Mom’s Lessons in Love No. 1: self-love is never as important as the ‘love’ of a man

My brain is going 90 miles per hour, speeding by childhood memories. Abuse–so much violence that the screaming still makes my ears ring. Why couldn’t my mother just love herself? Why did she constantly seek the comfort of men? Weren’t we enough?

I am scared I don’t love myself.

Three girls, three different fathers. Each man she claims “wasn’t shit” especially not my “fathead daddy”. She can’t wait until we get out of her house so her life can finally begin. After all, she sacrificed her youth for us–we should be thankful.

I ruined her life. Why did I have to exist and make hers so much harder?

The first man after my father was well…not “after” him it was very much “during” as she was having an affair while still married to my father. When my parents broke up, we moved to a duplex and “Larry” came over to put up our blinds. Even at 5, I knew this made no sense. Who hires someone to put up your blinds? “Hush, little girl and don’t mind grown folks’ business.”

I am a nosy pest intent on ruining her chance of happiness.

Her relationship with “Larry” progresses quickly. So quickly that his mail starts to collect in our duplex’s tiny mailbox. But “Larry” isn’t “Larry”. He is really Theo. Who the hell is Theo and why did she lie?

This man isn’t the tooth fairy nor is he any other mythical figure. I can’t believe what she says.

Unbeknownst to my sister and I, my mother sends us to the same Christian school that Theo’s children attend. We meet and see them occasionally on the weekends at their father’s place. A little girl in my second grade class is one of Theo’s family friends. One day she asks me how I know them. I lie and say that they are my cousins because I am worried that people will judge my unmarried mother .

I’ve learned that lies can protect you from the outside world. I must remain humble to avoid everyone’s judgment.

I soon find out why my little friend was so inquisitive. One evening my sister and I are asleep on Theo’s couch when we hear the front door open and screaming. His wife walked in and my mom and Theo stumble out of the bedroom wrapped in only a sheet. Cursing and yelling ensue as my mom roughly grabs and throws us  in the car. She drops us off at our duplex and rides back to his house to finish what she has started. The little girl in my class tells me she knows the truth about my mom. She never speaks to me again.

I am so disgusted with my mother that I question the purpose of relationships if no one cherishes them. I am scared I will become her.

Another man named Tyrone comes along. Mom says she really wants us to meet him. Me and my sister go to his house and he tries to impress us with PlayStation games and jelly beans, whatever flavor we like. I refuse them. I don’t like candy and I most certainly don’t like him.

I am skeptical of any “nice” gesture.

Mom mentions him several weeks later. She asks my sisters and I what we think of him and how we would feel if they got married. Of course, we are upset by the question and ask why she can’t be single for awhile. We learn that they got married anyway so…too bad.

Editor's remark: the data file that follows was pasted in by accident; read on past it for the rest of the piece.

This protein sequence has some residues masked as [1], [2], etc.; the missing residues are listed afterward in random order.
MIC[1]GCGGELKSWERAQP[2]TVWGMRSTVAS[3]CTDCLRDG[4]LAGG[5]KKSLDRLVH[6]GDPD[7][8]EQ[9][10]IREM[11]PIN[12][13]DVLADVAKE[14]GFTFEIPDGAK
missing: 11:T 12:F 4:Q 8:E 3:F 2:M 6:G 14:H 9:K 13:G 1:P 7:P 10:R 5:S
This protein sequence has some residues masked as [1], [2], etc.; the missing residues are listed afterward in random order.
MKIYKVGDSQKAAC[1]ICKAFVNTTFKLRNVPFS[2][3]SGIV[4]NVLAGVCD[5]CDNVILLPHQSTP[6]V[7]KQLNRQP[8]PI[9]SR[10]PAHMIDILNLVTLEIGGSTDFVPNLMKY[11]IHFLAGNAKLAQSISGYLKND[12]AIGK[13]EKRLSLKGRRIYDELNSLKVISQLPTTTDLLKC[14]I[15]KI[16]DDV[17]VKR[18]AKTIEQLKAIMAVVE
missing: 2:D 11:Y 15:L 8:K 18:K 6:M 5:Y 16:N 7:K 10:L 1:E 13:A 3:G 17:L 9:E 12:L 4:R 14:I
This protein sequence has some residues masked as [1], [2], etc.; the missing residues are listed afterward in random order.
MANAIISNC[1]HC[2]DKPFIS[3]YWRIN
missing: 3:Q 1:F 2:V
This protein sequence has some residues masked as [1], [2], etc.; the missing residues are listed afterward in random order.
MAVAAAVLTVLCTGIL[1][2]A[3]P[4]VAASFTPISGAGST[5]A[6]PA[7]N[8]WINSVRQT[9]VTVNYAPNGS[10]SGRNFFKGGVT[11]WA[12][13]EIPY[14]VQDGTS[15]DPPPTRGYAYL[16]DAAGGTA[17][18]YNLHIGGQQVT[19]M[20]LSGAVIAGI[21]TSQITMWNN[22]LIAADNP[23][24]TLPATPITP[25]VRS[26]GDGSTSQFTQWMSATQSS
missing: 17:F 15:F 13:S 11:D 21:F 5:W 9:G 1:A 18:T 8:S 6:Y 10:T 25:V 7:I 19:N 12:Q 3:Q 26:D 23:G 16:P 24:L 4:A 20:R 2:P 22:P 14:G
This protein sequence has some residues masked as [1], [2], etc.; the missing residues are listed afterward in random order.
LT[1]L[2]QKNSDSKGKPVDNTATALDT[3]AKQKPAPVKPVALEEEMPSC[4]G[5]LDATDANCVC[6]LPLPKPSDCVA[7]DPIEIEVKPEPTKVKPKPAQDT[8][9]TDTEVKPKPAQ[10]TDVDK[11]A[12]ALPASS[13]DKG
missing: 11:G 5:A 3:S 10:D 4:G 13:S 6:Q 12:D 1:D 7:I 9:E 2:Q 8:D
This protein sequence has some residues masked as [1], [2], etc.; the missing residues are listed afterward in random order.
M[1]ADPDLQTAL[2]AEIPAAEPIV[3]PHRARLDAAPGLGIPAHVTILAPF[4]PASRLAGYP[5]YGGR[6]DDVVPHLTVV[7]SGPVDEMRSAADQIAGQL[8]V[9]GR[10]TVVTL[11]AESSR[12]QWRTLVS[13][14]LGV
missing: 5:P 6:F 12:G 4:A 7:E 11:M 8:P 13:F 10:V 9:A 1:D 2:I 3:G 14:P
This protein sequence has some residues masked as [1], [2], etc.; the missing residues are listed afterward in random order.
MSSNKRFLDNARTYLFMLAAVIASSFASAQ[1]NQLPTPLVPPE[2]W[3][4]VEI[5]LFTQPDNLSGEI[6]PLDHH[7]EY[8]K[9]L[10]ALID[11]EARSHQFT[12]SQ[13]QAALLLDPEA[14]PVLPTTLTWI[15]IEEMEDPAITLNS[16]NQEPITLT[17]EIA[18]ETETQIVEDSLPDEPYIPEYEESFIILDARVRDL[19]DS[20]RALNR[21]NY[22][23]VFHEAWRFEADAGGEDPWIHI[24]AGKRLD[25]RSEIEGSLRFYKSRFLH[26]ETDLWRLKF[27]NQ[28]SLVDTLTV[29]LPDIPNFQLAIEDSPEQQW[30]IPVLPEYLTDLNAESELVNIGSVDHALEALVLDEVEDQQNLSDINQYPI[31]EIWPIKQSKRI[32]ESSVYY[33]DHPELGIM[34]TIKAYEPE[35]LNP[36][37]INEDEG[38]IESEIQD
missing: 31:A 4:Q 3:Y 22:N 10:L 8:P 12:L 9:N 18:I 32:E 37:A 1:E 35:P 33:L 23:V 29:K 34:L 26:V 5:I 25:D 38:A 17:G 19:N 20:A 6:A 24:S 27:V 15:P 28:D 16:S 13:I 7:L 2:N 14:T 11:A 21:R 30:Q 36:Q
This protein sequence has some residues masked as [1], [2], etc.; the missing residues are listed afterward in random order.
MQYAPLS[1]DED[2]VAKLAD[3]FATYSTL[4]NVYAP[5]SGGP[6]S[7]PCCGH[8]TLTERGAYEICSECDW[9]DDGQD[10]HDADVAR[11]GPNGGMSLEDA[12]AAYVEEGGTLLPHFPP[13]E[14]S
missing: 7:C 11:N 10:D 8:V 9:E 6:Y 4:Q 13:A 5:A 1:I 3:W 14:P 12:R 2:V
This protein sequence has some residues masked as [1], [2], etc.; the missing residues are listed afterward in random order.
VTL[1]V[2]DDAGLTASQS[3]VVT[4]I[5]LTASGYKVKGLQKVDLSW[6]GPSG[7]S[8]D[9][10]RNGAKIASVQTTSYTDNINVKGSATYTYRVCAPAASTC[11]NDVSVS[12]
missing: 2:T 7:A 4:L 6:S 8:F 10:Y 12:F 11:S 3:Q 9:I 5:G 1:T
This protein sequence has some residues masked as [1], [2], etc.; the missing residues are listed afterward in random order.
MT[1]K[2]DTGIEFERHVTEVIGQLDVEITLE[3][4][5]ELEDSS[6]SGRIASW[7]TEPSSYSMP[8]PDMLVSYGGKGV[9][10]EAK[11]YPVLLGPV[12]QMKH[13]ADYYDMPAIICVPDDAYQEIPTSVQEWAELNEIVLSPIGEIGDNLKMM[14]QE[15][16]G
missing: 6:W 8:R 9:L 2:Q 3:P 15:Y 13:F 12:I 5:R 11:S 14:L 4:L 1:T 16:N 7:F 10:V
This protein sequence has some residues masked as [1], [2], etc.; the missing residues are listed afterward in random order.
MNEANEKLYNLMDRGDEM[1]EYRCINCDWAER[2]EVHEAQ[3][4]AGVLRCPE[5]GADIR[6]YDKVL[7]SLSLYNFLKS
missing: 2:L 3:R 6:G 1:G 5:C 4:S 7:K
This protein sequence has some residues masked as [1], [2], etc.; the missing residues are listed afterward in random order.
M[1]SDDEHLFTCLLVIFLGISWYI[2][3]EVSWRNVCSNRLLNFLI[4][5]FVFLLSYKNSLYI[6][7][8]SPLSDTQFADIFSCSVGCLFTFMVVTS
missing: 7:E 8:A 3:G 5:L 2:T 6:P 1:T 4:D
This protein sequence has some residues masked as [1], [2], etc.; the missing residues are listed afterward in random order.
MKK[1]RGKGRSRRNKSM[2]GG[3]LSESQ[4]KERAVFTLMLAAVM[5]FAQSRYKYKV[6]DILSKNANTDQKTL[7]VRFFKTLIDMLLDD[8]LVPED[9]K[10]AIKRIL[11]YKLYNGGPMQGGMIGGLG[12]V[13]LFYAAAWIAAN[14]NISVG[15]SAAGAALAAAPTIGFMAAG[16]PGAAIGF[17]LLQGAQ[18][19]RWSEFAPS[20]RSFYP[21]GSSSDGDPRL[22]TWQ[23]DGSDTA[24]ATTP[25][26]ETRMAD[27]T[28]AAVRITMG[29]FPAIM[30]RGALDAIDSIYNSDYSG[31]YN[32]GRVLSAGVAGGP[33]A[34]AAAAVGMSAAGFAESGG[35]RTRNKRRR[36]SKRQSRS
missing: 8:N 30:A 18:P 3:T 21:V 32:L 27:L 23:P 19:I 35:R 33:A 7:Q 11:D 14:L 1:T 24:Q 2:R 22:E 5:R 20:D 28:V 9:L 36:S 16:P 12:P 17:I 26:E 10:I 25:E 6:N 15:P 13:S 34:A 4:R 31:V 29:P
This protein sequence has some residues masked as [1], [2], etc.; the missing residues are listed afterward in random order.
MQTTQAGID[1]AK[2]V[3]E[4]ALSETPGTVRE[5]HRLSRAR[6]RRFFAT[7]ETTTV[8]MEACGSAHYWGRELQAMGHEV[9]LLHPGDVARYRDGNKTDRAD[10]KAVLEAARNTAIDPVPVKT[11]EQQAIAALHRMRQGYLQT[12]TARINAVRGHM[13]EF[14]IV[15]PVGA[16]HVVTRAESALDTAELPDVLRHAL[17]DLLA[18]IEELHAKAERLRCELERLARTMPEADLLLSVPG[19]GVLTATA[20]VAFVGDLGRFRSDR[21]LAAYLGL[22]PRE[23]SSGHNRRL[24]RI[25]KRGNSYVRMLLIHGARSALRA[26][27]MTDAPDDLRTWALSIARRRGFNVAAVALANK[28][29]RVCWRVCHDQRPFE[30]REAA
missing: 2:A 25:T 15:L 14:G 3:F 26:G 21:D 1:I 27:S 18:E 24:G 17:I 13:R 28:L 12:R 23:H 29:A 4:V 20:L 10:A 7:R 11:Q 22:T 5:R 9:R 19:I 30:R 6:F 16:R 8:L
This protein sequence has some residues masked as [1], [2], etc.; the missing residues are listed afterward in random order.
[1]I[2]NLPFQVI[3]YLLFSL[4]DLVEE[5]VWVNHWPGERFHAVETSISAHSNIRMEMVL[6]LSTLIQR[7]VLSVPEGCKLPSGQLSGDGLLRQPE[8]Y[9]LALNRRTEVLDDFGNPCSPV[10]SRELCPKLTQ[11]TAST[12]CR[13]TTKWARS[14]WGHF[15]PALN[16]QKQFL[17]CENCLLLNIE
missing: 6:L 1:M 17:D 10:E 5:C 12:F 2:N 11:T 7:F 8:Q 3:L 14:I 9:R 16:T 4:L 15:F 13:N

My opinions don’t matter. No one cares so I need to keep it to myself, even if someone asks.

Tyrone wants us to be a real family so we have to go to church together, eat together, hell– visit his family members together. As usual, it doesn’t last long before they are fighting. He is a non-medicated bipolar, alcoholic truck driver who never has patience for anything or anyone. Countless times the police are called for domestic disturbances. You know, little stuff like trying to drop a 60 pound weight on my mom’s throat while she lay, restrained across his lap. My seven year old screams were met with claims that I was dramatic and they were only “playing”. Sure, says the tears streaming  down my mother’s cheeks and her desperate pleas to let her go. Sometimes my dad asks me questions about my home life. One day I notice a red light in the couch but it is too late. He plays the tapes in family court. My mom comes home and hits me. She tells me to never tell anyone what happens in our house. And anyways, he doesn’t really care about me. He just doesn’t want to pay child support.

I never forget what people have done to me or how they make me feel.


8 thoughts on “Mom’s Lessons in Love No. 1: self-love is never as important as the ‘love’ of a man

  1. Thanks, Shannon! It’s been so therapeutic for me. I completely understand what you mean about “voice” issues. Before I posted it, I toggled back and forth between which tense would be most appropriate but then I realized I would have to mix them because although the pain is still very raw, I realize that my life has in many ways moved forward. I haven’t been able to sleep well lately so I stay up and write at night. There are additional parts on the way. As for italics, I love that idea! I always enjoy reading what you post.


  2. I really like this post! I find that when trying to remember pain from my childhood, I almost revert back to that way of thinking and feeling. I am still struggling trying to get that “voice” to make sense when I am writing and have taken the lazy way out with italics. 🙂

    Liked by 1 person

  3. This is a great post.

    I’ve recently started a blog called The Strongest Ones, that is a platform for healing, where people from all walks of life are free to share their stories of abuse, be it from someone else or self inflicted. Have a look and if you or anyone you know cares to share their story, get in touch with me. Love and light.


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